He never got the chance to finish that sentence. Or if he did, Darcy didn’t hear it. The car hit another sheet of dry snow, taking the car halfway into the oncoming lane. Darcy tried to correct against it, and suddenly found more traction than she expected. The car swerved sharply to the right, and when she tried to control the skid, she only hit more dry snow and lost control completely. The car went straight over the oncoming lane, and into a tall drift on the other side of the highway. For being so light and fluffy, hitting it was like hitting a brick wall, even without the airbag punching her in the face and trying to break her nose. Darcy leaned back in her seat, covering her face with both her hands, and tried to figure out if she was bleeding. It took her a few seconds to even register Loki next to her, fighting off his airbag and seatbelt like a maniac.
"Ow," Darcy said stiffly.
"What did you do that for?" Loki demanded, finally getting free of his seatbelt.
Darcy sighed. "It’s called weather. Don’t you have it in space?" Her face hurt too much to deal with anything, but she knew she had to deal with the fact that she had just spectacularly crashed. She fumbled around for the hazard lights, knowing they’d be useless to anyone in the lane most likely to hit them. If they were lucky, the lights would reflect off the snow to alert any westbound motorists about to run right into them.
Forcing herself to move, Darcy tried to pull the airbag away and got a good look at where they were. The car was still running, so she dropped it into reverse and tried to back out of the snow. But as well as hitting the snowbank, the car had also found itself in a ditch, and the front wheels only spun uselessly without any traction. Even with the pedal all the way on the floor, the car didn’t even move.
Sighing defeatedly, Darcy cut the ignition, but left the battery connected so the hazard lights would keep blinking.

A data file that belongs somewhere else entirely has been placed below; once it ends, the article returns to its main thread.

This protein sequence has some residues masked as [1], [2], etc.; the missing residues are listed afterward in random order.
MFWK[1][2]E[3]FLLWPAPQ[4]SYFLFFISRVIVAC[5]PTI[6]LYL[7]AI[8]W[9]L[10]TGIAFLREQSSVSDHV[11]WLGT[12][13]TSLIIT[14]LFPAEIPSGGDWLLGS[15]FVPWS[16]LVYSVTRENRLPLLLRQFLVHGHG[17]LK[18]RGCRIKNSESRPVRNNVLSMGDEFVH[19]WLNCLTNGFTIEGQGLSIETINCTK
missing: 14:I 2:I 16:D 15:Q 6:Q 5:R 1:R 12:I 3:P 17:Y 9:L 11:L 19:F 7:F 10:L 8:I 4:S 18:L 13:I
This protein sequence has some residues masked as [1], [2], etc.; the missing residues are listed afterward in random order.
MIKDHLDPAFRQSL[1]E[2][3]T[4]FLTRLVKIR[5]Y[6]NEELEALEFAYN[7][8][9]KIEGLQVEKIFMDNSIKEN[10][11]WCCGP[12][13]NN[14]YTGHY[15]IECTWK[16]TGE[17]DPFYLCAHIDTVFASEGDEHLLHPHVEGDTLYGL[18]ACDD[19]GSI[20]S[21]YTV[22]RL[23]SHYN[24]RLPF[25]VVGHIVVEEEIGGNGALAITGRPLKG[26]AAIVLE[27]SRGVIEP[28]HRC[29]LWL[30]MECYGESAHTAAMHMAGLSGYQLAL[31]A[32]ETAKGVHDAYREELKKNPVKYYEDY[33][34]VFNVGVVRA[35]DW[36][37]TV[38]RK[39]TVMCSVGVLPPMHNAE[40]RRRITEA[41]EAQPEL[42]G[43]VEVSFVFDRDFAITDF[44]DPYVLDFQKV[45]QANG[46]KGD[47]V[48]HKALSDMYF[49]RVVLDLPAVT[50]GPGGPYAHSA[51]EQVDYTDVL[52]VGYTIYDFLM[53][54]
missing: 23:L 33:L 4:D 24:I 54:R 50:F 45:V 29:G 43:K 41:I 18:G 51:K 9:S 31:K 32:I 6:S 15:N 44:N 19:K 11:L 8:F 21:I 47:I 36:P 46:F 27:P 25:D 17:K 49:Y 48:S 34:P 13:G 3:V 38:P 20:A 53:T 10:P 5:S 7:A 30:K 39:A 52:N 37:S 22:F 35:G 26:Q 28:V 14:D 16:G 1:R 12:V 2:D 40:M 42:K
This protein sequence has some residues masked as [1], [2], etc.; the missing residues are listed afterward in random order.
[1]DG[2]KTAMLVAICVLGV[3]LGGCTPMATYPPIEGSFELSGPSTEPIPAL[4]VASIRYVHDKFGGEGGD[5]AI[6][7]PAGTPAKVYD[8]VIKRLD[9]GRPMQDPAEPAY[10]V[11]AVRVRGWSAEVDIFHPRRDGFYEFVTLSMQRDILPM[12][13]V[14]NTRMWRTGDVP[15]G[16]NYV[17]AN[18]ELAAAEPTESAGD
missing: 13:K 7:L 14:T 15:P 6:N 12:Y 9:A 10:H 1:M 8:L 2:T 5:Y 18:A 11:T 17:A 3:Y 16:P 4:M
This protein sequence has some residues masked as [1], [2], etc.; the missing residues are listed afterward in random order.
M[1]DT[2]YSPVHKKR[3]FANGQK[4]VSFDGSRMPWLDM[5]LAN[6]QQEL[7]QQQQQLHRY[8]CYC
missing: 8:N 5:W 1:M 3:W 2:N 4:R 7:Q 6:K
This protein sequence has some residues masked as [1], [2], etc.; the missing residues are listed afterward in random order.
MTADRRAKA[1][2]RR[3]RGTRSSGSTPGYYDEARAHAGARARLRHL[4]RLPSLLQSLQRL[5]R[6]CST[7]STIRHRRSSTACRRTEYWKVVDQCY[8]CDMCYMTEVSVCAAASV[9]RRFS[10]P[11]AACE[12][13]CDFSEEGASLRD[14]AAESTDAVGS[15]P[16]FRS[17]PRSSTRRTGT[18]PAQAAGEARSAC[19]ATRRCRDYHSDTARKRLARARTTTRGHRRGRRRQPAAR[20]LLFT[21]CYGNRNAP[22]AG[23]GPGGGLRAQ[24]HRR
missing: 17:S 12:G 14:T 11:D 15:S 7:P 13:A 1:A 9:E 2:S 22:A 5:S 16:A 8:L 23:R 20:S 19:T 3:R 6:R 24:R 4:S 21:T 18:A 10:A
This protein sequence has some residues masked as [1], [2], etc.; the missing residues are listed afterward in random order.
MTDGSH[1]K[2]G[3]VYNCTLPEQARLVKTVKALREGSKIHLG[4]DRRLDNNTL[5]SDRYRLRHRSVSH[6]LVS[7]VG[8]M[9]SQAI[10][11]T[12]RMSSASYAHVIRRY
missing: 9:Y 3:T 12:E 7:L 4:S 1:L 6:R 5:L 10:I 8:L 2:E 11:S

"Why have you stopped? Get us out of here," Loki said, apparently thinking she was magic as well.
"You said you wanted to camp. We’re camping," Darcy said. Sighing, she climbed into the back and got out through one of the back doors, since they weren’t blocked in by snow. She was surprised at just how far off the road she’d gone. She thought she was still half on the tarmac, at least, but they weren’t even anywhere close.
At least they weren’t likely to get run into by a passing truck. Taking that one crumb of comfort, Darcy quickly got back into the car and reached straight for her unfinished pasta, since she at least had both her hands free and could eat it without disaster. There’d already been disaster, so it didn’t even matter. She just sat cross-legged in the back of the car and ate like there was nothing wrong at all. A perfect end to the world’s worst day.
"This is your idea of camping?" Loki asked incredulously.
Darcy kind of wanted to hit him. "This is my idea of crashing," she said around a mouthful of vaguely-warm pasta. "Be glad you put on your seatbelt, or else there’d be a you-shaped hole in the windshield right now."
She could feel Loki glaring at her, but she didn’t care. She didn’t want to camp, especially on the side of the road in a crashed car, but she didn’t have a choice. And neither did Loki, so he could just suck it.